WATCH: Our list of the UK’s best 10 Eurovision entries

The UK may have a love-hate relationship with the rest of Europe when it comes to the Eurovision Song Contest (mainly we think they love to hate us) but we’ve certainly had our ups as well as downs. Sure, we haven’t won in a while. But, when we did win, we stormed it, usually with songs that have gone down in UK music history. Here, in no particular order, we look at our favourite winners (and those who didn’t quite get to the top) over the years.

Javine – Touch My Fire

She may have narrowly missed out on a place in Girls Aloud on Posters: The Rivals, but Javine Hylton makes our list with her Turkish-tinged entry to the 2005 contest. She brought dancers, she brought drummers, she brought the house down but sadly didn’t bring the title home; Touch My Fire came 22nd and only received a measly 22 points.

Jade Ewen – It’s My Time

What’s that? You need a hit written? Call Andrew Lloyd-Webber and Diane Warren. And that’s exactly what we did in 2009, resulting in Jade Ewen’s epic ballad, which became the UK’s most successful Eurovision entry since 2002 by coming fifth. Thanks to Lloyd-Webber (who also played piano for Ewen on the night) the song has more than a hint of musical theatre about it and Europe lapped it up. Bravo! (P.S If you fancy a chuckle, skip to 1.04 for an awkward collision between Ewen and an over-zealous violinist. Gold.)

Precious – Say It Again

Armed with one of the best key changes in 90s pop (say it, say it, say it, say it…Say it A-GAIN!) these five sassy girls placed 12th in 1999. Featuring a pre-Atomic Kitten Jenny Frost, Precious, and their song Say It Again, sadly didn’t win but will always have a special place in our pop nostalgia. Cue perfectly precise, 90s dance routine.

Molly – Children Of The Universe

Taking her rightful place on the list of UK Eurovision divas, Molly Smitten-Downes dropped the surname to attempt to take the top spot in Austria in 2014. One of the firm favourites before the final, she lost fair and square to one of the most famous entrants in the contest’s history, Conchita Wurst. In any other year, Molly would have stood a good chance of glory but Conchita came along at a special time in history and pipped her to the post.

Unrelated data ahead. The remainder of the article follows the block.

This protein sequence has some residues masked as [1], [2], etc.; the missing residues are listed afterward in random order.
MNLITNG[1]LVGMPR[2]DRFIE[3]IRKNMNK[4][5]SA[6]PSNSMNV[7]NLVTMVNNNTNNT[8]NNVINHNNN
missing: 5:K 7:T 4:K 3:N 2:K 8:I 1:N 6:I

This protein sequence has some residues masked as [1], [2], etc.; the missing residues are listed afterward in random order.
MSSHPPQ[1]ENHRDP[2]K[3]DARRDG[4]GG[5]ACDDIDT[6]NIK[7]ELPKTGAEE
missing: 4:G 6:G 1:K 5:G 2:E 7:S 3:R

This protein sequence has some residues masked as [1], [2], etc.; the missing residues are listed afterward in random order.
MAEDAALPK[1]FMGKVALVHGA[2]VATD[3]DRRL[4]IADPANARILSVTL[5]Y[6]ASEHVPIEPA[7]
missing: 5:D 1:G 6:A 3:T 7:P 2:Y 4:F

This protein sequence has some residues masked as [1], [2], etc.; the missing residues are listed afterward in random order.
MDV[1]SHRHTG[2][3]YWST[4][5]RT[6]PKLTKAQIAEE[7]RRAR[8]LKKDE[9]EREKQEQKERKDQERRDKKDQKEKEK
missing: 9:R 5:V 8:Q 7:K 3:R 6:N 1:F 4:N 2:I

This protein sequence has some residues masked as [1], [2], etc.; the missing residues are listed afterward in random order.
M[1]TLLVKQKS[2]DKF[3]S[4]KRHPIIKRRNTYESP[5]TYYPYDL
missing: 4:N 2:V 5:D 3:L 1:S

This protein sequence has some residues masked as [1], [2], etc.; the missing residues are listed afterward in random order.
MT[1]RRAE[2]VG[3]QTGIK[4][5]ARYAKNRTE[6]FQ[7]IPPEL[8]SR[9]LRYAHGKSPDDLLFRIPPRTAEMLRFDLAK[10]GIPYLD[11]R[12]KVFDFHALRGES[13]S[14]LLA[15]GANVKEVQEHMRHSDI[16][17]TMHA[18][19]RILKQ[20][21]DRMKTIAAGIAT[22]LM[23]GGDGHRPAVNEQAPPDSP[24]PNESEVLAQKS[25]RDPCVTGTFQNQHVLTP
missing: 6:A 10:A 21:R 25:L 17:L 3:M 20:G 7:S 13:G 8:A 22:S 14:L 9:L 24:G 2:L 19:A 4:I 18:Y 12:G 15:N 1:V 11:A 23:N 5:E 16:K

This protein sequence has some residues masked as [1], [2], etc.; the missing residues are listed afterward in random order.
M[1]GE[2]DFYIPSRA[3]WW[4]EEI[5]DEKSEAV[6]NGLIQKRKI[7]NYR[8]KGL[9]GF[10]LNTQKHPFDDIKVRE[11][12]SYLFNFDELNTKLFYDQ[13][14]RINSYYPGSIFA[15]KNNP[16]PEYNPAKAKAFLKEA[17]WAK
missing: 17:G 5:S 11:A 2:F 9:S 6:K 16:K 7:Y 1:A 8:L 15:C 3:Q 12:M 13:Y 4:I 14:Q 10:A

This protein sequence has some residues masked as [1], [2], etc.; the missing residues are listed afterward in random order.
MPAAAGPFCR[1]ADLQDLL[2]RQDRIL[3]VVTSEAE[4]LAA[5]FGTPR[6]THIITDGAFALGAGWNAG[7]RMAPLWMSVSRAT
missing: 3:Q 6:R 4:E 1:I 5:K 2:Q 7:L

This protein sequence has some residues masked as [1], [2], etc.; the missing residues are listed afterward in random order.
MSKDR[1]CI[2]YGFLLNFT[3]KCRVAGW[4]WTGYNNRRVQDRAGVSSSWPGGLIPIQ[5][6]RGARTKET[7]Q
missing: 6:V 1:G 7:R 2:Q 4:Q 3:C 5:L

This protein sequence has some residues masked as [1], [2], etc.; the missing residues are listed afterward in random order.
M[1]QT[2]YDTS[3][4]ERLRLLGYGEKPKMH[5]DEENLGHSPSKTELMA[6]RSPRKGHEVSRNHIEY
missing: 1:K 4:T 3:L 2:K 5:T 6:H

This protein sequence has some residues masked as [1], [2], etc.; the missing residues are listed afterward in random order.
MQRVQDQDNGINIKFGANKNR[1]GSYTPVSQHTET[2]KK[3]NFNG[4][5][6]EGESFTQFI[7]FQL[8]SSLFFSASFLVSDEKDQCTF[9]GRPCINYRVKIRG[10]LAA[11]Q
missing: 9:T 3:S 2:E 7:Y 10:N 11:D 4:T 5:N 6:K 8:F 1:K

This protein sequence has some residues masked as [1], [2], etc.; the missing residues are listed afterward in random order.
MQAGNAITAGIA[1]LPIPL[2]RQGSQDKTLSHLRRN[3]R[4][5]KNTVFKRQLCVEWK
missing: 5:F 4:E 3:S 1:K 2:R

Brotherhood of Mann – Save Your Kisses For Me

Dressed like the love child of Agnetha from Abba and John Travolta in Saturday Night Fever, Brotherhood of Man’s performance was deliciously 70s. Makes perfect sense though, as it was way back in 1976 when the four-piece won the contest for us with Save Your Kisses from Me. The song hit Number One in the UK two weeks before the contest and remains the entry with the second most votes ever and the biggest-selling Eurovision winner ever.

Jessica Garlick – Come Back

In 2001, Jessica Garlick made it to the final 10 in Pop Idol. A year later, the Welsh beauty was representing her country in a very different contest. Come Back is the type of big ballad you would expect from a Pop Idol winner, never mind a runner-up and it certainly struck a chord with Europe; Garlick came joint-third.

Katrina and the Waves – Love Shine A Light

Cementing her place in Eurovision history, and a gig at Pride events across the world ever since, 1997 saw Katrina and her eponymous Waves storm to victory with Love Shine A Light, a, quite frankly, inspiring power ballad. It became the band’s biggest success since Walking On Sunshine 12 years earlier. The singer said about the song, “For Eurovision you need a song with a universal message, lighters in the air, Coca-Cola, heartwarming positive ‘all-unite’ message and I think that’s what ‘Love Shine a Light’ says and I’m just lucky that I’m the one that gets to sing it.” *Tears*

Gina G – Ooh Aah…Just A Little Bit

The UK has always had a special relationship with the land of Oz, which is why in ’96 we called upon Aussie songstress Gina G to sing for us. Not only did she sing, though, she danced her arse off like it was the last rave on earth. The performance tapped into the 90s dance culture and I defy anyone to sit still when they hear the opening to the track, which gave Gina G a UK number one. Oh and try to stop yourself from singing a long. I DARE YOU.

Lulu – Boom Bang A Bang

One of the most successful female singers of the sixties, Lulu is one of a handful of Eurovision competitors to continue a successful career post-contest. Her winning entry to the 1969 competition, Boom Bang A Bang, is like the little pop song that could; a gutsy, powerhouse of a track from the pocket-sized singer. To younger audiences, it is probably better known as the title song of the BBC sitcom, Him & Her.

Bucks Fizz – Making Your Mind Up

Blonde highlights. Detachable skirts for the ladies. White trousers for the men. There’s few performances more stereotypically 80s than this one from Bucks Fizz. Arguably the greatest, and campest, entry from the UK in Eurovision history, Making Your Mind Up has a special place in the hearts of Eurovision fans. A win for us in 1981, a win for fashion 4EVA.

The Eurovision Song Contest will be on BBC1 on May 14

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